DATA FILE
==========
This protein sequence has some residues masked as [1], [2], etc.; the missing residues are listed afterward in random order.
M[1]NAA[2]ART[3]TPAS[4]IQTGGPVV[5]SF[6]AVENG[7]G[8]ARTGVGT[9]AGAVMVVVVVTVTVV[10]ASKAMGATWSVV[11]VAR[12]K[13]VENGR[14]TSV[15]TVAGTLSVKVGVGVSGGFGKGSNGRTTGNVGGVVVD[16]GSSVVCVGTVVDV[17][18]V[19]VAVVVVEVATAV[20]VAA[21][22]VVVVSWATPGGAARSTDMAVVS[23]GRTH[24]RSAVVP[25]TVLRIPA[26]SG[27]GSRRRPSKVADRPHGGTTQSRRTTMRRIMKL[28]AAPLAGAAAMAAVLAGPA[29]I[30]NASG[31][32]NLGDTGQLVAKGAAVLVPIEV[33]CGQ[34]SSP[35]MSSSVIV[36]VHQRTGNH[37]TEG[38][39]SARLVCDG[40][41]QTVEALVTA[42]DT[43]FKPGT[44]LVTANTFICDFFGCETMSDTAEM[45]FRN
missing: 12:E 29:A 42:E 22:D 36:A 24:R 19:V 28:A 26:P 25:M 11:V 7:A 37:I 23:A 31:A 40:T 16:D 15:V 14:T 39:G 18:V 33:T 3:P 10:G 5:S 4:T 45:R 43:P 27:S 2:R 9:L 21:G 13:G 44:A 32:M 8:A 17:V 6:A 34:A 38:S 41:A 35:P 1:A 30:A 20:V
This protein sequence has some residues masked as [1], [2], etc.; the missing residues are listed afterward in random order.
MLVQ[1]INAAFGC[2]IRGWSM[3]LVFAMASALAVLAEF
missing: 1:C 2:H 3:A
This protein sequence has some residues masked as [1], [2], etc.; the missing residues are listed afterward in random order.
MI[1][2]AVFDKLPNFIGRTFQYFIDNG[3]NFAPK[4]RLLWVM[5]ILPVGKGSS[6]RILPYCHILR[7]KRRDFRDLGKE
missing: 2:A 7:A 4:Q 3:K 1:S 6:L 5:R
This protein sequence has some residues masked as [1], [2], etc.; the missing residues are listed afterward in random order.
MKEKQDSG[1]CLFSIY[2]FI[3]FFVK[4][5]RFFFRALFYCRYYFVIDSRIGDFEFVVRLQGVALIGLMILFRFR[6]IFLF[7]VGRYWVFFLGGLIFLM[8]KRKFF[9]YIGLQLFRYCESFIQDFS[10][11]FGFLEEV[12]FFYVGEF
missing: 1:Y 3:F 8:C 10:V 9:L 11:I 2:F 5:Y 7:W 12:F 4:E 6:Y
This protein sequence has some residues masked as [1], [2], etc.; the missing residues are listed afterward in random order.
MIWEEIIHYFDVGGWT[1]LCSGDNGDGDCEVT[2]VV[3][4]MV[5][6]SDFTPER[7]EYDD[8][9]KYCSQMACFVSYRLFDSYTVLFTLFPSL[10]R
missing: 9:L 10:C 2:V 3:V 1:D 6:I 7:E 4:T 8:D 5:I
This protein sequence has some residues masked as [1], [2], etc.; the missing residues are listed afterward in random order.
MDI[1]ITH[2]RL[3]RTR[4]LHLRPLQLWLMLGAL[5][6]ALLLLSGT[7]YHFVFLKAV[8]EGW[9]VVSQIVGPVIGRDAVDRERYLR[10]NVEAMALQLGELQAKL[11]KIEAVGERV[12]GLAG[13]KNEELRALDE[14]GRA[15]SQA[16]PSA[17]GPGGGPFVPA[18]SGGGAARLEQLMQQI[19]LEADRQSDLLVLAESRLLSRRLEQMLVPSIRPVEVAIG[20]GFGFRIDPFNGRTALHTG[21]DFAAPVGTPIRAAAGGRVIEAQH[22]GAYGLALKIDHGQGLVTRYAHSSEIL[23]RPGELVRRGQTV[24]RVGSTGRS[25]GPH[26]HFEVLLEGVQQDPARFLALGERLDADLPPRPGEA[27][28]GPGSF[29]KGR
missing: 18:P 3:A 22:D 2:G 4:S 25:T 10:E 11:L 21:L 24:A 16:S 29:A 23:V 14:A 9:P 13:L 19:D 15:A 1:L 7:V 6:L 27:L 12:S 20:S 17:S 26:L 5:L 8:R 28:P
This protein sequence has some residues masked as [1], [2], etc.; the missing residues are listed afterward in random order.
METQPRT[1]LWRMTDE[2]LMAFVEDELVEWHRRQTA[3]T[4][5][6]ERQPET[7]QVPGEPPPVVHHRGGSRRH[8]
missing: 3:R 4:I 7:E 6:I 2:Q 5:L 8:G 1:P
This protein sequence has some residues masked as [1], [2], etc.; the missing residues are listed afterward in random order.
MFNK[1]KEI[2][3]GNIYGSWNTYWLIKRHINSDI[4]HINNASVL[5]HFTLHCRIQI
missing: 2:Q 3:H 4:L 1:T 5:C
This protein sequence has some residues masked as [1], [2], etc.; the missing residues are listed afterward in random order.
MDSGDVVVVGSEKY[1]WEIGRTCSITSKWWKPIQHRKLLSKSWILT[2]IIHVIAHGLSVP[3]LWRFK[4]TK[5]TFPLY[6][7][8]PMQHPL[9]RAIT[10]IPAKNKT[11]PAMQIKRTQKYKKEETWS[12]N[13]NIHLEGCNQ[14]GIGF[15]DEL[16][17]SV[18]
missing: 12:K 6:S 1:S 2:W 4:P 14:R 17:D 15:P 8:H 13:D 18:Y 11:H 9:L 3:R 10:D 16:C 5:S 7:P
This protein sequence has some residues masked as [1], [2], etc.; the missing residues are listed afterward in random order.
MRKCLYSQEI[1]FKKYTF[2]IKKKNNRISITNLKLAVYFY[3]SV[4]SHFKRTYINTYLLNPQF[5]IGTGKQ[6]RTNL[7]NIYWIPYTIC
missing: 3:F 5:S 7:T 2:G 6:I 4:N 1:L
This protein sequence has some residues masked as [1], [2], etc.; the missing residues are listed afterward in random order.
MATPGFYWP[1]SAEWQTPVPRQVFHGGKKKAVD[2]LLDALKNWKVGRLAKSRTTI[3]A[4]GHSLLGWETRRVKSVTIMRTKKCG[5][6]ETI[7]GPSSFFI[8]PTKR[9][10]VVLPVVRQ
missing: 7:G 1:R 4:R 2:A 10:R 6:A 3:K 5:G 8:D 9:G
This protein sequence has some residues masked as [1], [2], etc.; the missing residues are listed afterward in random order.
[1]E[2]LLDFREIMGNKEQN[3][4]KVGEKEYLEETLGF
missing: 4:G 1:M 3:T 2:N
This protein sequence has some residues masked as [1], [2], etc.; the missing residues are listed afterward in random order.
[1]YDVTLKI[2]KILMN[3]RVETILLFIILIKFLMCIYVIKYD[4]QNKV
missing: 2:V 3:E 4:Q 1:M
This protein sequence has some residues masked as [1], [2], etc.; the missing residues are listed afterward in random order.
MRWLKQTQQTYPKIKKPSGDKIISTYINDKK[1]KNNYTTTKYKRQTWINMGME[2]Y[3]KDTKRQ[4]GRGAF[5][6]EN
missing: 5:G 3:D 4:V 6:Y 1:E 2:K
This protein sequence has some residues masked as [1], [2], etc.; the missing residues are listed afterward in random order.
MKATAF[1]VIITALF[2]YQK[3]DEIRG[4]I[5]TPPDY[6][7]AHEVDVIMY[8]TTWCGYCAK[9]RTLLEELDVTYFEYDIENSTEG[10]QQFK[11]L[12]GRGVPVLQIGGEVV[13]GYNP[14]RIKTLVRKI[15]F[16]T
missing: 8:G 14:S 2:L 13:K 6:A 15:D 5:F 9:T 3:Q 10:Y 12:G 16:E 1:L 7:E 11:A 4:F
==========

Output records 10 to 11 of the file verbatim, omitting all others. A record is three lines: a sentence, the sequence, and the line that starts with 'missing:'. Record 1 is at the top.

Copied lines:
This protein sequence has some residues masked as [1], [2], etc.; the missing residues are listed afterward in random order.
MRKCLYSQEI[1]FKKYTF[2]IKKKNNRISITNLKLAVYFY[3]SV[4]SHFKRTYINTYLLNPQF[5]IGTGKQ[6]RTNL[7]NIYWIPYTIC
missing: 3:F 5:S 7:T 2:G 6:I 4:N 1:L
This protein sequence has some residues masked as [1], [2], etc.; the missing residues are listed afterward in random order.
MATPGFYWP[1]SAEWQTPVPRQVFHGGKKKAVD[2]LLDALKNWKVGRLAKSRTTI[3]A[4]GHSLLGWETRRVKSVTIMRTKKCG[5][6]ETI[7]GPSSFFI[8]PTKR[9][10]VVLPVVRQ
missing: 7:G 1:R 4:R 2:A 10:R 6:A 3:K 5:G 8:D 9:G